But that same principle doesn’t work as well when we start raising the abstraction level to cover our real world concepts. The next obvious level of abstraction are domain classes. How many times have you written an
Order class? I’ve written one. Great! Since I did the work, I can simply post that baby on SourceForge and save the rest of you suckers a bunch of time. Now anybody can simply just drag the UML representation into their UML diagrams and bam!, their Web 2.0 revolutionary microformatted shopping cart application is complete. Sit back and watch the flood of money flow in.
If only it were that easy.
Make a Wish
It would be nice to be able to work with such high level abstractions and wire them up. Oh, here, I’ll just draw a line from this order to the shopping cart and boom! when the user clicks this button, the item goes into the cart. But what about the various business rules triggered around adding this order to the cart? What about the fact that the cart lives in another process on a separate server and the order needs to serialized? What about the persistence mechanism? How do you express that in UML?
You can’t. Writing code is like asking an evil genie for a wish. No matter how carefully you craft the wish, there is always some pernicious detail left out just waiting to jab you in the eye. I wish I were rich and now I am some poor slob named Rich living in abject poverty. There are just too many moving parts and pitfalls in a piece of software to deal with and worry about.
UML has a bit of trouble capturing the semantics of code. Like snowflakes, no two
Order classes are alike. Every client has their peculiar and idiosyncratic ideas on what an order is and how it should work in their environment. So what do we do? We start encumbering UML with all sorts of new symbols and glyphs so that we can work toward a semantically expressive UML (executable UML anyone?)
But this just turns UML into another programming language. The fact that it is in a diagram form doesn’t make it any more expressive than code. In a way, adopting UML is like changing from English to Chinese. Sure a single Chinese character can represent a whole word or even multiple words, but that doesn’t make it any easier to grasp. Now, you have to learn thousands of characters.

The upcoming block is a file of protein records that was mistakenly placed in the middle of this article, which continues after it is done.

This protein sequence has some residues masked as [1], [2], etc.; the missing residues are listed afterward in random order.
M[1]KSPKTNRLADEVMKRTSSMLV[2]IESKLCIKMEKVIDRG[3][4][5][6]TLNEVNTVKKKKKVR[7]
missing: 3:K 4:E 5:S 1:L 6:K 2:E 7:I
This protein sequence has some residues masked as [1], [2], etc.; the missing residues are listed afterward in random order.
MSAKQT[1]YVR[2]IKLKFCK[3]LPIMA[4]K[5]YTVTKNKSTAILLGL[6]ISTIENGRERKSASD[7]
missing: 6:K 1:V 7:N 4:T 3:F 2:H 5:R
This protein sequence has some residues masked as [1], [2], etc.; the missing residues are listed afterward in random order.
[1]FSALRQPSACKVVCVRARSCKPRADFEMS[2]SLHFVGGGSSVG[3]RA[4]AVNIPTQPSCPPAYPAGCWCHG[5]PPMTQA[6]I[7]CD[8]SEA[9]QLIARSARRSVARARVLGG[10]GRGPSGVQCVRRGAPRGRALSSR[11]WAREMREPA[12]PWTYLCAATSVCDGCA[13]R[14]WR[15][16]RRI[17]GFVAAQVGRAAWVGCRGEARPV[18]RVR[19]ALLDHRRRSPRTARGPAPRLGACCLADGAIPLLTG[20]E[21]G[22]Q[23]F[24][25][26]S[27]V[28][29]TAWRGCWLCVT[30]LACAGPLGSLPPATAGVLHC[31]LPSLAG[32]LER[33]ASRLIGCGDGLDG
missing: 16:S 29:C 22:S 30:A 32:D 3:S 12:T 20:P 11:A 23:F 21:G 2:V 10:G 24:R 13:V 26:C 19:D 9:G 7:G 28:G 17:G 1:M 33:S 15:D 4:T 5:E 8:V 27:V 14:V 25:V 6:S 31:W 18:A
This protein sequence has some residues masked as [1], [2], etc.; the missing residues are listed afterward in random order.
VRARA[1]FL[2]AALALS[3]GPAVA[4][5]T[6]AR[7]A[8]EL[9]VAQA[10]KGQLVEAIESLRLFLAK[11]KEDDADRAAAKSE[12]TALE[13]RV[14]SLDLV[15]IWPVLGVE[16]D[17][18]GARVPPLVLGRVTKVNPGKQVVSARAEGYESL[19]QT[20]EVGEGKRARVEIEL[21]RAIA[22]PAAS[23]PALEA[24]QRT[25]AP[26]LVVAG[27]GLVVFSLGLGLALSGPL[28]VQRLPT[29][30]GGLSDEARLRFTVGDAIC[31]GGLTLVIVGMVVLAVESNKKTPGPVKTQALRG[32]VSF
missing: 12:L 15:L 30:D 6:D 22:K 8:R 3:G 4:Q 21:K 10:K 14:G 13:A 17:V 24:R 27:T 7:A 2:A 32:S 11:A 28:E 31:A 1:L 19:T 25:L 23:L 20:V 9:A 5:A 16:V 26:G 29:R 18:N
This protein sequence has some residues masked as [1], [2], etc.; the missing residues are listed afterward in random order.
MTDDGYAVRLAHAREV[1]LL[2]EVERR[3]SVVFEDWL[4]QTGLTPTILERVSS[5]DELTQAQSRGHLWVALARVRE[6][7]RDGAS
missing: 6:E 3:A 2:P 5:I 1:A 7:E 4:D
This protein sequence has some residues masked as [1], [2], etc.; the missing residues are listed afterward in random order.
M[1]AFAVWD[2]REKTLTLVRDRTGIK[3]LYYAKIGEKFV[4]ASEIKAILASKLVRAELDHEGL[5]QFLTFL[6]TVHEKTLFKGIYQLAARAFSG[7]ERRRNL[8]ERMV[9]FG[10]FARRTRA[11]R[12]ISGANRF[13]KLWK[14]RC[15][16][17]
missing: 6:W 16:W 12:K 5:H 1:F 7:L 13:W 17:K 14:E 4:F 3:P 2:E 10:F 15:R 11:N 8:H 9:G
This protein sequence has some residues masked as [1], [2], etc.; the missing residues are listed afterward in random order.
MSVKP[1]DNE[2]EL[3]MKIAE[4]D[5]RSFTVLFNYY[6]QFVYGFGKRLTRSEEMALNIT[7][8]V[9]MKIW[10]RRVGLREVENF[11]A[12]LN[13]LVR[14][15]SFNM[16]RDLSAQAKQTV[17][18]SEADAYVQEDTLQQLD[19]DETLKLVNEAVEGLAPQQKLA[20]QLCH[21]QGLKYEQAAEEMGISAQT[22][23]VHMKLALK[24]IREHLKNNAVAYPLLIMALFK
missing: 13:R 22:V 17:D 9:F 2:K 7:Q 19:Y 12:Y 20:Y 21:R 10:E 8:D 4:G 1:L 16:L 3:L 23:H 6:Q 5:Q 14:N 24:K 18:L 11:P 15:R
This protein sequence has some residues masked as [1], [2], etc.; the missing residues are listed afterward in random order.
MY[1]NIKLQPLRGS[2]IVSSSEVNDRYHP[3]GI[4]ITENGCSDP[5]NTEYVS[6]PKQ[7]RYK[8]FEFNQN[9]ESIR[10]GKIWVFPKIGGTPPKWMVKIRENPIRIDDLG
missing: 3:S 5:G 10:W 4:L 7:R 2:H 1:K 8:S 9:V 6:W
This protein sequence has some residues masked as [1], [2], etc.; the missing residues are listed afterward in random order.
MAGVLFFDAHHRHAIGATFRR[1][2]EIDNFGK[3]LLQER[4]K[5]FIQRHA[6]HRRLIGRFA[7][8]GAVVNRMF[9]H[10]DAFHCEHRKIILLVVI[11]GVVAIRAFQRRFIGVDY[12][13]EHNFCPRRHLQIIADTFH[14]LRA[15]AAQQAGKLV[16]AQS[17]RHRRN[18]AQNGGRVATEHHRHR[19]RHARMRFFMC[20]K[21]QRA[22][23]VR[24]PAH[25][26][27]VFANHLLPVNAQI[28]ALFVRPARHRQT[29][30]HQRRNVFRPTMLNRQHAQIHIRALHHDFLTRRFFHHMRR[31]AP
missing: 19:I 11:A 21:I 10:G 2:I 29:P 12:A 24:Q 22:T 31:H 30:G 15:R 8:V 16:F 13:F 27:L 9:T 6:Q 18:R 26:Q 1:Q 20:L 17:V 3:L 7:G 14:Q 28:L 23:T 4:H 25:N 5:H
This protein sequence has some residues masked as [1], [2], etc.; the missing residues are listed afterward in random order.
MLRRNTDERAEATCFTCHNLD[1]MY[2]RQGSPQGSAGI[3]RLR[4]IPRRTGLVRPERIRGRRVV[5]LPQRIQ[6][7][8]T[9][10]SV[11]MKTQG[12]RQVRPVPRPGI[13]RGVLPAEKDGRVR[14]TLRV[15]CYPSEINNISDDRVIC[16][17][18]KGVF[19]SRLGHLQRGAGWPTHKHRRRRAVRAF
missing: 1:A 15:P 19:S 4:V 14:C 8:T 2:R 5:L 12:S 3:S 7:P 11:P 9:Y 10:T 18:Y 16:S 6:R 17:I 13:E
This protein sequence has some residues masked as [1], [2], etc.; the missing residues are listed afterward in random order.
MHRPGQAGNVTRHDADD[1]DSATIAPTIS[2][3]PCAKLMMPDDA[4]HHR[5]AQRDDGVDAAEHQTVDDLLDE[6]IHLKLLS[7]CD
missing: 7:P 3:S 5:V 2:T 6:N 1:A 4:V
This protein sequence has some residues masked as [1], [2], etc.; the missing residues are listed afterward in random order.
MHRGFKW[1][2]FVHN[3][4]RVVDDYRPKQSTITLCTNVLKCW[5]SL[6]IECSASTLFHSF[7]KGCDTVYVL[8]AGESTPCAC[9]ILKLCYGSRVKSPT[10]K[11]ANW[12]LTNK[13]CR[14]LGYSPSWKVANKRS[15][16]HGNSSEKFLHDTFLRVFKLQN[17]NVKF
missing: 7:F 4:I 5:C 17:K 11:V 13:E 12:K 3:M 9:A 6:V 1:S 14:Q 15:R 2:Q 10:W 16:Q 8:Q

Not to mention the fact that you are writing the same code twice. Once by dragging a bunch of diagrams around with a mouse (how slow is that?) and again by writing out the actual compilable code. Granted, that particular issue my be solved by executable UML in which the model is the code. But that suffers from its own range of problems, not the least of which is the huge number of symbols required to make it work.
What is UML Good For?
Now to be fair, my criticism is about formal UML and UML modelling tools such as Rational Rose. If you are prepared to run wild and loose with your UML, it can be useful at a very high level as a planning tool. I sometimes sketch out interaction diagrams to help me think through the interactions of my class objects. That is useful. But I rarely keep these diagrams around because hell will freeze over before I waste a bunch of my time trying to keep all of them up to date with the actual code. The code really is the design. The only diagram potentially worth keeping around is the very high level system architecture diagram outlining the various subsystems.
So after a few humiliating losses (in both soccer leagues I play in), we finally have a convincing win last night (5 to 2) in the Olympic league (the more competitive one). I even had a goal off of a dangerous cross that the defender tried to stop, but ended up deflecting it into the goal.
Hey, I’ll take what I can get.
I love working with other developers who are really excited about technology and the work we are doing. As is characteristic of such an organization, there is a constant flurry of IM messages and emails with links to interesting new technologies and topics.